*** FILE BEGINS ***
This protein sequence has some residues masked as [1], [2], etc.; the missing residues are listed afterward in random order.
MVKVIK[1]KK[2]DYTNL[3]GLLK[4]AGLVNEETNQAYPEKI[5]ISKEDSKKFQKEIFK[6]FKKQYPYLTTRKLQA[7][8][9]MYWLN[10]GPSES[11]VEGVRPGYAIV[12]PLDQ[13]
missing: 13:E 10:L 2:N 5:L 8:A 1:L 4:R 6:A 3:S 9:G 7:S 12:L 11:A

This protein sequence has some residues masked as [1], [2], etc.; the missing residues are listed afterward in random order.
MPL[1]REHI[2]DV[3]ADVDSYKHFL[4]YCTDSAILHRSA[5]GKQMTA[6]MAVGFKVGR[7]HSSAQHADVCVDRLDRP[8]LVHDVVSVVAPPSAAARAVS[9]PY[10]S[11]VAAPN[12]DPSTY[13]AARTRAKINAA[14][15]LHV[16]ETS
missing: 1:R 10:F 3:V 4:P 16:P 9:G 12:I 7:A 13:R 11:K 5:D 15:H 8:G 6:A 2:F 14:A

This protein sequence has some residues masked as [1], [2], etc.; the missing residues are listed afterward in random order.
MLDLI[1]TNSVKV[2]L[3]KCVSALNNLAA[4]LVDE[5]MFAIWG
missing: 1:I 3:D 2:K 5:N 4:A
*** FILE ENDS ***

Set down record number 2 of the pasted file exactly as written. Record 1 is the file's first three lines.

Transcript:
This protein sequence has some residues masked as [1], [2], etc.; the missing residues are listed afterward in random order.
MPL[1]REHI[2]DV[3]ADVDSYKHFL[4]YCTDSAILHRSA[5]GKQMTA[6]MAVGFKVGR[7]HSSAQHADVCVDRLDRP[8]LVHDVVSVVAPPSAAARAVS[9]PY[10]S[11]VAAPN[12]DPSTY[13]AARTRAKINAA[14][15]LHV[16]ETS
missing: 1:R 10:F 3:V 4:P 16:P 9:G 12:I 7:A 13:R 11:K 5:D 15:H 8:G 6:A 2:F 14:A